Maybe the pro-suspension forces are losing the debate and they got mad and leaked the discussions to ESPN? Maybe baseball really doesn’t know what to do and decided to float this out there to see how it is received? I really have no idea. But I am going to have to have someone explain to me why, after all of these years and after every minefield Bud Selig has successfully navigated, he would choose now to court such potential ugliness and uncertainty.

Bud Selig doesn’t fire before he aims. He fires after the condemned prisoner is standing six inches from him, bound at the wrists and well-aware of how sealed his fate truly is. We don’t have that situation with the Biogenesis stuff right now. And the fact that Selig may be willing to fire anyway is fascinating to me.

Kyle Schwarber is in The Best Shape of His Life

CHICAGO, IL - AUGUST 16:  Injured player Kyle Schwarber #12 of the Chicago Cubs is seen in the dugout before a game against the Milwaukee Brewers at Wrigley Field on August 16, 2016 in Chicago, Illinois.  (Photo by Jonathan Daniel/Getty Images)
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Kyle Schwarber made a quicker-than-expected recovery from ACL surgery and then, after an Arizona Fall League rehab assignment, was shuttled up to Cleveland for the World Series. But that’s not all he has done.

Schwarber is now the latest ever Best Shape of His Life All-Star. Or so says Kris Bryant, talking to Patrick Mooney of

“We’ve seen first-hand the work that he’s putting in and how hard he’s been going . . . Honestly, I saw him out — maybe a couple weeks after his surgery — and he’s moving around, walking. And I’m like: ‘Dang, this guy’s not human. How? I saw your leg bend in half, and you’re walking around. This is unbelievable . . .(It’s) watching him dripping with sweat every single day. Every single day, this guy is drenched. I feel like he’s in the best shape of his life (now). There was no doubt in my mind that he could do it. It was just a matter of if they let him.”

May as well just forfeit now, Indians. No way you can deal with an October BSOHL guy.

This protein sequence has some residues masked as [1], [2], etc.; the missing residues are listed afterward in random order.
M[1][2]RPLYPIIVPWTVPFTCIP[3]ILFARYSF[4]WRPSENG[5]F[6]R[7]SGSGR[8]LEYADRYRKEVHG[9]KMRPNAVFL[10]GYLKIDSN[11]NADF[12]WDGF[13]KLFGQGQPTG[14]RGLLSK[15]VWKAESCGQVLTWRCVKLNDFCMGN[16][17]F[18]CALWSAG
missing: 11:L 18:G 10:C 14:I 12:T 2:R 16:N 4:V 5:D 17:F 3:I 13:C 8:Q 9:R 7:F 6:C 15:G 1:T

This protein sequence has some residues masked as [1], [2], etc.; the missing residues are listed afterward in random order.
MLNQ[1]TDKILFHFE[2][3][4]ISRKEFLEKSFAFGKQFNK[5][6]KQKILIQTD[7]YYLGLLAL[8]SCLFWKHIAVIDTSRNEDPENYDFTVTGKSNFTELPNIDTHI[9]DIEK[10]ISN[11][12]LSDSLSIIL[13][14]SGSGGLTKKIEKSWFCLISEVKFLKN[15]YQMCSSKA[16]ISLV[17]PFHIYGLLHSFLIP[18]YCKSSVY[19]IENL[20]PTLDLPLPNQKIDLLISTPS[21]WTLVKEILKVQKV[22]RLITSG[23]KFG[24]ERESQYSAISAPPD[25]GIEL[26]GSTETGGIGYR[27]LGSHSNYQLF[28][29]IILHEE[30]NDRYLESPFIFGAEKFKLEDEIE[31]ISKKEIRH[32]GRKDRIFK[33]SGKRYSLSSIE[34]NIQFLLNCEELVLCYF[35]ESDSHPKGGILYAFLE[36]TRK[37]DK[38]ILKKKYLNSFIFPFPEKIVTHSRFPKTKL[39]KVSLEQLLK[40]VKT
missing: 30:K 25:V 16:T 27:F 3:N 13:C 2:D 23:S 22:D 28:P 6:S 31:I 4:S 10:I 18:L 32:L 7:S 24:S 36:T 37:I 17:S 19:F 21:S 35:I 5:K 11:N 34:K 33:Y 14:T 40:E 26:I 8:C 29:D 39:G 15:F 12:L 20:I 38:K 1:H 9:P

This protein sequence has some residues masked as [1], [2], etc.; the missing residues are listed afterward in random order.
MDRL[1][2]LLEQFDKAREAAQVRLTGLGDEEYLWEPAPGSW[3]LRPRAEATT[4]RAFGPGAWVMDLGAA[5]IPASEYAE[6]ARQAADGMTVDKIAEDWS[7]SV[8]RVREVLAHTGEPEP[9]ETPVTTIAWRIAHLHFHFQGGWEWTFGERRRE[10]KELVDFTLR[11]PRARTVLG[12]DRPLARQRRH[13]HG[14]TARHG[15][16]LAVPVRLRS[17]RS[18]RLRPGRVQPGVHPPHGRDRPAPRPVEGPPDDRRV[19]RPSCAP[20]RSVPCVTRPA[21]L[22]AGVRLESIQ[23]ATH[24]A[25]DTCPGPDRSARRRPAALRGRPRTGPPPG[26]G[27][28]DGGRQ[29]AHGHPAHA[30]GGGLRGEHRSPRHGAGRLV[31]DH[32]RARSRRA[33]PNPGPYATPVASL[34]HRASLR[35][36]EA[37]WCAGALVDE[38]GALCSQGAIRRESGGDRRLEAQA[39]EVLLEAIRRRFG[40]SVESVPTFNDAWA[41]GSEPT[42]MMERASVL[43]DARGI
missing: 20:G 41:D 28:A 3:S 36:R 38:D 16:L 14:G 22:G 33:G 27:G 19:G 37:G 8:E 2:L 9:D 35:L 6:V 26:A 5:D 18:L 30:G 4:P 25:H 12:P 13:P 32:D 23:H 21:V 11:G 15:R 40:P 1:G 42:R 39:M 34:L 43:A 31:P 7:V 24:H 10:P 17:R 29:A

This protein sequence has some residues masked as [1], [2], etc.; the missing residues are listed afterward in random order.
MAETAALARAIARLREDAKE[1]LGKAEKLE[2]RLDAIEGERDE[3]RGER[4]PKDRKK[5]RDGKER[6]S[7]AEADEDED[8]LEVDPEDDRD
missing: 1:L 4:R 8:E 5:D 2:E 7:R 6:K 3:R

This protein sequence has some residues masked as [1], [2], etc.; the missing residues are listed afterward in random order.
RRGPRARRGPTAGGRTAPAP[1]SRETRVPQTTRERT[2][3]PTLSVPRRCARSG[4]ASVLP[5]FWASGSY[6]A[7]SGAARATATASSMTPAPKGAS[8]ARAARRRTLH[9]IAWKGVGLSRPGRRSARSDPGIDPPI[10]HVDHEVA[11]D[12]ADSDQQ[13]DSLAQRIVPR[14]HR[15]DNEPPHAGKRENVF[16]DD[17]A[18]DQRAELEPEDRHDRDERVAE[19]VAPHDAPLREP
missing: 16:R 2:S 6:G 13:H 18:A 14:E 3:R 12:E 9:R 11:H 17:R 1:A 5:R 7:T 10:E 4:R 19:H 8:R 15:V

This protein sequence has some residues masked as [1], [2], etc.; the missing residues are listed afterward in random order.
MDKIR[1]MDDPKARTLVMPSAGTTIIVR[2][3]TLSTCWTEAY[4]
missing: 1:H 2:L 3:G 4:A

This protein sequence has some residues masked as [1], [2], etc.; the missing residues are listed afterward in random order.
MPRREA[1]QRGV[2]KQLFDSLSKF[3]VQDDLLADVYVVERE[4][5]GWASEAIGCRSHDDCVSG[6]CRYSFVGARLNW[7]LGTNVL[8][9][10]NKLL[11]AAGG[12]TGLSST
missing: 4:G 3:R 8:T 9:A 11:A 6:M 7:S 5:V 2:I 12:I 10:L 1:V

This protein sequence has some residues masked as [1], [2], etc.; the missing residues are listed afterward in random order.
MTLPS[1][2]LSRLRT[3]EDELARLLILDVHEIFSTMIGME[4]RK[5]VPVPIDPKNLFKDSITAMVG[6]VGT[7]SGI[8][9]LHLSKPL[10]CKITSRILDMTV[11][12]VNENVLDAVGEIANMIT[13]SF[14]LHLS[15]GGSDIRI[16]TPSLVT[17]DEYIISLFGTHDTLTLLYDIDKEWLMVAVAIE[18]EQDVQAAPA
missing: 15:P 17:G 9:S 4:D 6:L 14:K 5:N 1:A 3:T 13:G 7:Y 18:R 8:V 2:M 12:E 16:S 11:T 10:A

The Red Sox may not hire a general manager after all

Boston Red Sox President of Baseball Operations Dave Dombrowski talks with reporters during a baseball news conference at Fenway Park in Boston, Tuesday, Oct. 13, 2015. (AP Photo/Charles Krupa)
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When Mike Hazen left the Red Sox to go run the Diamondbacks, the Red Sox set out to look for a new general manager to replace him. Now, according to Pete Abraham, they may not replace him after all. Instead, president Dave Dombrowski may just leave the seat vacant and run the Sox all by himself.

Which, to be clear, is something Dombrowski is more than capable of doing, as he has been a general manager for decades now. A lot of this stuff is a function of job title-inflation, with guys in Dombrowski’s position being given elevated titles despite the fact that they are, more or less, still running the baseball operations department like they did when they were merely general managers. GM, meanwhile, has become a less authoritative position in many organizations, making it a somewhat less visible and perhaps less desirable job than it used to be.

Not that it’s totally about optics. The job of running a ball club is a lot more complicated than it used to be, and having one guy who can run big picture stuff and close deals like Dombrowski with another one being in charge of the more day-to-day tasks of the top baseball executive may be ideal. It also may help reign in some of the excesses of the top guy. Dombrowski, after all, may have been a master of a the big deal while running the Tigers, but in a lot of ways the win-now philosophy cost the club a lot of money and a lot of lower level talent. Another voice with a decent degree of power may be useful in that mix. As may a clear line of succession should Dombrowski decide to move on in a year or two.

Interesting times.